Image Image Image Image Image Image Image Image Image Image

Mace & Crown | April 30, 2017

Scroll to top

Top

No Comments

The Avett Brothers Bring ‘True Sadness’ to Portsmouth

The Avett Brothers Bring ‘True Sadness’ to Portsmouth
Zach Moeller
Copy Editor

On Friday, August 12, the Avett Brothers returned to Portsmouth after over two years, treating those in attendance at the nTelos Wireless Pavilion to a show unlike any before. Following the release of their newest album, “True Sadness,” the North Carolinians brought the party to Hampton Roads with rolling banjo riffs and pulsing kick drums.

Although brothers Scott and Seth have made music together their entire lives, the band has expanded since their official formation in 2000. Growing from just the brothers and longtime friend Bob Crawford, the band now features seven members, including fiddle player Tania Elizabeth, as well as former Dashboard Confessional drummer Mike Marsh.

Unlike past performances in the area, the Avetts opted to skip an opening act, allowing them to play for over two hours. Taking the stage, the band waved to the crowd and dove right into “D-Bag Rag,” a bluegrass inspired medley featuring kazoos. Faultlessly transitioning, the musicians began fan favorite “Talk on Indolence” encouraging anyone who wasn’t already fully amped to scream the fast-paced lyrics with the boys on stage.

Fans of all ages were drawn together for the evening and could be seen singing every lyric to each song. ODU Monarch Jillian Harvey was in attendance and said, “These guys are even better live than they are recorded.”

While “True Sadness” has been warmly received, the brothers stayed true to their fans, playing a mix of tunes from all of their nine full-length records. Shedding most of their instruments, the brothers began to stomp and clap as Crawford played the distinct bass line from their new hit single, “Ain’t No Man,” one of only four songs that would be played from the latest album.

Experts in young love and heartbreak, the brothers slowed down the pace and played “Laundry Room,” prompting couples to sway together. The tempo was soon brought back up as the band started “I Killed Sally’s Lover.” Scott sang of revenge and rigorously plucked his banjo as Seth ran around stage strumming out a quick chord progression as the audience jumped in the pit below.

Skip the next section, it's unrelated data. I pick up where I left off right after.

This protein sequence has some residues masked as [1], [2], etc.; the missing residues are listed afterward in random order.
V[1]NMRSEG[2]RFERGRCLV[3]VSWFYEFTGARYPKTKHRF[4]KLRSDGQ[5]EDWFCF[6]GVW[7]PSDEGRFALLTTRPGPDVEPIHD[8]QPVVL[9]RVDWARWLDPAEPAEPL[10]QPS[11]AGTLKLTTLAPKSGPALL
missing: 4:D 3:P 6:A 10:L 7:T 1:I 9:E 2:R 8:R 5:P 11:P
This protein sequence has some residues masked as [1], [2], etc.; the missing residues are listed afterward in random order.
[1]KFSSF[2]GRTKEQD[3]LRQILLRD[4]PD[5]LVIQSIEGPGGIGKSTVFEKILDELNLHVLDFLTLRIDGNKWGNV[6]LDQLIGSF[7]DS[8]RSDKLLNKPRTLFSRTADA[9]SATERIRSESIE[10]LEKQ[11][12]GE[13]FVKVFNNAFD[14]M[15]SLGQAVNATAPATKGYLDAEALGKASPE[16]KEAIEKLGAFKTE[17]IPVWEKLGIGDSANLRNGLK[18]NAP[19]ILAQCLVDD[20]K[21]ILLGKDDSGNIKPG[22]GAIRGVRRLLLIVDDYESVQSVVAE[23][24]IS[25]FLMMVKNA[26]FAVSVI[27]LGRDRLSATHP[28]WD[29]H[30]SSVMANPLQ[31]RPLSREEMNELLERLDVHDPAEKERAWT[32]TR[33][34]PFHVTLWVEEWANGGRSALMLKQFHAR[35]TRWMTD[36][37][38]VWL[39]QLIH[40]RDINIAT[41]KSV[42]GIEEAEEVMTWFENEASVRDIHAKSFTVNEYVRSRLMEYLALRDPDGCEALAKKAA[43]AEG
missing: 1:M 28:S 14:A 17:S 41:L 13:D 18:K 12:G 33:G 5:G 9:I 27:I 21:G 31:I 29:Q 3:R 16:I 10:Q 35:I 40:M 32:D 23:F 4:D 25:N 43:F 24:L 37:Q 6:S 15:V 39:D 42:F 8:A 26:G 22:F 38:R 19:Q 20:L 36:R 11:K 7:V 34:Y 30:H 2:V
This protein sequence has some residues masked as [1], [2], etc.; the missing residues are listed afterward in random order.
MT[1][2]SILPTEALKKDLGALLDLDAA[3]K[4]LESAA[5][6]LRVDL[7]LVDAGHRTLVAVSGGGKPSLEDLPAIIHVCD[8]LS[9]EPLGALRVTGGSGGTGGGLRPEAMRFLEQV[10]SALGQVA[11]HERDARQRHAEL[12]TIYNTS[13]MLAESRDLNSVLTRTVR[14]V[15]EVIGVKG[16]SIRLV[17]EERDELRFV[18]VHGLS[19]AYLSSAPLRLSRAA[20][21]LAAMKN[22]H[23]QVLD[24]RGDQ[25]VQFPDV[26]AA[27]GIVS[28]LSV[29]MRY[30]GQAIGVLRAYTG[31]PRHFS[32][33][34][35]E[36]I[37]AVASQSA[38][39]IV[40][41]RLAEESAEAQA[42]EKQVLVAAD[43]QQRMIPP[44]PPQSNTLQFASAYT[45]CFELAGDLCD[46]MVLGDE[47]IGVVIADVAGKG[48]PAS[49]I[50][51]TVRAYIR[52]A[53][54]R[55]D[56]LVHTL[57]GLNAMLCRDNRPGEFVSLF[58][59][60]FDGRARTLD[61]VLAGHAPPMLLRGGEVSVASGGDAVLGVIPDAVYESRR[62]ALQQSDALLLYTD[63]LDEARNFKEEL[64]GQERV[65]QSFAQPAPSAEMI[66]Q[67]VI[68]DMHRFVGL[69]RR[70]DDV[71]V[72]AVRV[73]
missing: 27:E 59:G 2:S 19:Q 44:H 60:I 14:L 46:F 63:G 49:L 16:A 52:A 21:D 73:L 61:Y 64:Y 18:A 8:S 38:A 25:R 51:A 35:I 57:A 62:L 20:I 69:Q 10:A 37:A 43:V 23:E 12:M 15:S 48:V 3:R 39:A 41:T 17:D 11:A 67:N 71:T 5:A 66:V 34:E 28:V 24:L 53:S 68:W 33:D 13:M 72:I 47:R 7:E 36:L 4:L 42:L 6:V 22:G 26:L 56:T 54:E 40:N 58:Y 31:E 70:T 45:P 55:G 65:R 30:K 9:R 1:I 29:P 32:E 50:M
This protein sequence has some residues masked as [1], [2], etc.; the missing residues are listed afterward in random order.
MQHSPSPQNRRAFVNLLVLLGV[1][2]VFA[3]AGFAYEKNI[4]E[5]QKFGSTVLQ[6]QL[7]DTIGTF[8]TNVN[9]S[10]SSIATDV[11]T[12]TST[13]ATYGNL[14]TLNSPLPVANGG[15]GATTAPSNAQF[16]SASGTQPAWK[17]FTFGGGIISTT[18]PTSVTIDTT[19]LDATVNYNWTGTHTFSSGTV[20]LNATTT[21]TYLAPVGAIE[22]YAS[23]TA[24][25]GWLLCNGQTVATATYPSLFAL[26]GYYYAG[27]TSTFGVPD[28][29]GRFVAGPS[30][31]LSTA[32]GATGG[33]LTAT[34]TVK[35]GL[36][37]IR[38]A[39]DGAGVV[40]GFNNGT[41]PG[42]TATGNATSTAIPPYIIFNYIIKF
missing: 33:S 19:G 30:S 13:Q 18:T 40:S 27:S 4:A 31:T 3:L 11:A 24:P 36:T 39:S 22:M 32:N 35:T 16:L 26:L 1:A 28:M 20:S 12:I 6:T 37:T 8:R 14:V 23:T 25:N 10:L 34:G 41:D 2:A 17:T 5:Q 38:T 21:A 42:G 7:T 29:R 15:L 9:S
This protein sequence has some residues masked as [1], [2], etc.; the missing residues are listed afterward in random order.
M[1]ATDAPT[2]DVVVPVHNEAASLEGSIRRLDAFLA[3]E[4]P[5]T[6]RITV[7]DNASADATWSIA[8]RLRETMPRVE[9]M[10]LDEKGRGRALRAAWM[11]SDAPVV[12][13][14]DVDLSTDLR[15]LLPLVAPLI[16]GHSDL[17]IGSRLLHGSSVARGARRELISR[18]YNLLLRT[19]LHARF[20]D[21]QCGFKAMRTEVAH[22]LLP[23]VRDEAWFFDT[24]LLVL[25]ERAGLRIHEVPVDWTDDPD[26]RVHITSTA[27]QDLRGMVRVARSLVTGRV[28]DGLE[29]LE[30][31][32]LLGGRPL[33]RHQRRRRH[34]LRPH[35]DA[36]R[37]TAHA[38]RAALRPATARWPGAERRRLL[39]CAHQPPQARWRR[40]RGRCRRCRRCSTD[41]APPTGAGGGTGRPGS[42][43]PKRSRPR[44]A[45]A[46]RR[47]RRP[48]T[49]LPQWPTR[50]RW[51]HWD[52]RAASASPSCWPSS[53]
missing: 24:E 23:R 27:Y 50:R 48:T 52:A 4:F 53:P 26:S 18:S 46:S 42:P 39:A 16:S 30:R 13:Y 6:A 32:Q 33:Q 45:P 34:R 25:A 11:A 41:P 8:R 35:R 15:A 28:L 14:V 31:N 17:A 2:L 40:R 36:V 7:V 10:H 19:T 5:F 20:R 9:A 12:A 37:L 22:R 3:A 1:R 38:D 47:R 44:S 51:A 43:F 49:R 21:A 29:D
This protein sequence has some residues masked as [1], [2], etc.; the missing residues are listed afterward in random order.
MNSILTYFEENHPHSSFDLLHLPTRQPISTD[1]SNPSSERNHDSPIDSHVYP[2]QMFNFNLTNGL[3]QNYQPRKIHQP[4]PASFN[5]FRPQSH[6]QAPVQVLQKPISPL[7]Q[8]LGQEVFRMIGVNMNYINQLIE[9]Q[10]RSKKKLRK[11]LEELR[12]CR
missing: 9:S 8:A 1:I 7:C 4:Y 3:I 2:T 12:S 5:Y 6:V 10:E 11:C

Catching the crowd off guard, Seth played “January Wedding,” a song about his first marriage that is rarely performed since his separation in 2013. Surprised fans looked around at each other to confirm that this was really happening before happily singing along.

Skipping much of the typical chatter between songs, Scott and Seth made sure to thank the crowd for their continued support, reminding them that Virginia is one of their favorite states. As cellist Joe Kwon began the riff of “Go to Sleep,” this was reaffirmed when Scott substituted the normal song lyrics for, “I hope the beautiful people of Virginia will understand,” motivating fans to cheer out their adoration. Gentle piano keys commenced, and the brothers performed “I and Love and You” before thanking the crowd and waving goodbye.

Hungry for more, the audience wouldn’t say goodbye that easily. Loud cheering and demands for an encore echoed through the venue, and the group re-emerged. “We would love to play some more for you,” Scott said. Before starting “The Prettiest Thing,” a song by David Childers, Scott explained that playing this cover was a special request. “Morning Song” came next and was gladly received by the crowd.

Concluding the three-song encore, the Avetts finished with “No Hard Feelings,” with Seth singing of how perhaps he will “run into a savoir true and shake hands laughing,” after his body will not “hold him anymore.” Bidding a final farewell, all seven members of the band threw set lists into the audience and bowed to say goodbye as they were met with an eruption of applause.